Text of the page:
Last edited: August 10, 2004

The Sensibilities of Our Forefathers

The History of Sodomy Laws in the United States

By George Painter
Copyright, George Painter 1991-2001

South Carolina

"How and when this law has been enforced in South Carolina has been something of an enigma."


The Colonial Period, 1607-1776

A charter granted by King Charles II in 1667 to the Carolina colonies permitted local officials to enact criminal laws so long as they did not conflict with laws of England.1 Despite this authority, it went unexercised as far as sodomy was concerned for nearly a half-century.

In 1712, redundant laws were enacted that criminalized buggery.2 One provided for a compulsory death sentence and forfeiture of property only for males who engaged in "the detestable and abominable vice of buggery."3 Offenders could be convicted by "verdict, confession, or outlawry."4 The second statute adopted the Henrican law verbatim,5 and apparently this law was what was considered in force since it was what appeared in the various codified versions of South Carolina law in later years. A third statute adopted the common law of England.6

Period Summary: Like North Carolina, South Carolina existed for a half-century before sodomy became a crime. Unlike its neighbor, and unlike most southern states, South Carolina chose a local sodomy statute rather than adoption of English law.

The Post-Revolution Period, 1776-1873

There was a decision by the South Carolina Supreme Court in 1813, State v. LeBlanc,7 that emission of semen was not necessary to complete the crime.

This law apparently either was enforced laxly or ignored daringly by many. Correspondence from 1826 between Thomas Jefferson Withers and James Hammond, two young men who later would distinguish themselves in the cause of the Confederacy, reveals that they were engaged in a sexual relationship.8 Despite the penalty of death that could be exacted even for consensual relations, Withers openly discussed the "extravagant delight" of the "poking and punching" that Hammond gave with his "long fleshen pole" that Withers "often had the honor of feeling."9 In a second letter, Withers imagined Hammond

charging over the pine barrens of your locality, braying, like an ass, at every she-male you can discover.10

The sodomy law remained unchanged until after the Civil War. A statute of 186911 abolished the death penalty for all crimes except murder as well as abolishing benefit of clergy for all crimes. Although the statute set new penalties for the formerly capital crimes of manslaughter, burglary, rape, and arson, no penalty was set for buggery, apparently an oversight.

This error was corrected in a comprehensive code revision of 1872.12 A new penalty of five years in prison and/or a fine of $500 at the discretion of the trial court was established.13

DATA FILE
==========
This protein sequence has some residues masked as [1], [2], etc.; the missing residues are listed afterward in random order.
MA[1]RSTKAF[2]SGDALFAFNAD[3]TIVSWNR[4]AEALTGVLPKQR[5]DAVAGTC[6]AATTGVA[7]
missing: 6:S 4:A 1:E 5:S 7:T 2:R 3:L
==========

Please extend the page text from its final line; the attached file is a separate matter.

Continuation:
Period Summary: No changes were made to the 1712 "buggery" statute until after the Civil War when the death penalty was abolished. The follow-up statute creating a new penalty retained the term "buggery."

The Victorian Morality Period, 1873-1948

Even though there is but one reported sodomy case in the state, there have been prosecutions. In five years between 1899 and 1910, there were four prosecutions for "buggery," leading to two convictions.14

Period Summary: During this entire period, there was neither a single change to the colonial law, nor a reported sodomy case. However, there were both prosecutions and convictions under the law.

The Kinsey Period, 1948-1986

In 1955, in the single reported case under this law, State v. Nicholson,15 the South Carolina Supreme Court ruled unanimously that a trial court properly had set aside the "sodomy" conviction of a man for engaging in cunnilingus with a young girl.16 The opinion is barren of analysis on this question. It must be presumed that the trial court believed an act of cunnilingus did not constitute the common-law crime of "buggery."17

The South Carolina statute is the only one continuing to use the common-law term "buggery." Since the law has been determined not to include cunnilingus, it is likely that it does not include fellatio, mutual masturbation, tribadism, or frottage.

One writer stated, "[h]ow and when this law has been enforced in South Carolina has been something of an enigma[.]"18 Despite this concern, records19 show active enforcement of the buggery law. In one twenty-year period, there were 146 prosecutions with 125 convictions (86%). They are as follows.

Year (7/1-6/30)




No Bills










































































One writer suggested that it was "doubtful" if consensual relations ever have been prosecuted.20 Despite that claim, the 1959-60 report of the Attorney General reveals that four teenage males, ages 14 to 17, were convicted of "sodomy," apparently with each other.21

In 1971, the state constitution was amended to establish a right to privacy reading

The right of the people to be secure in their persons, houses, papers, and effects against unreasonable searches and seizures and unreasonable invasions of privacy shall not be violated, and no warrants shall issue but upon probable cause, supported by oath or affirmation, and particularly describing the place to be searched, the person or thing to be seized, and the information to be obtained.22

The buggery statute remains in force today23 and, despite more than 100 prosecutions documented in 20 years, in 1983, it was claimed that the law was not enforced.24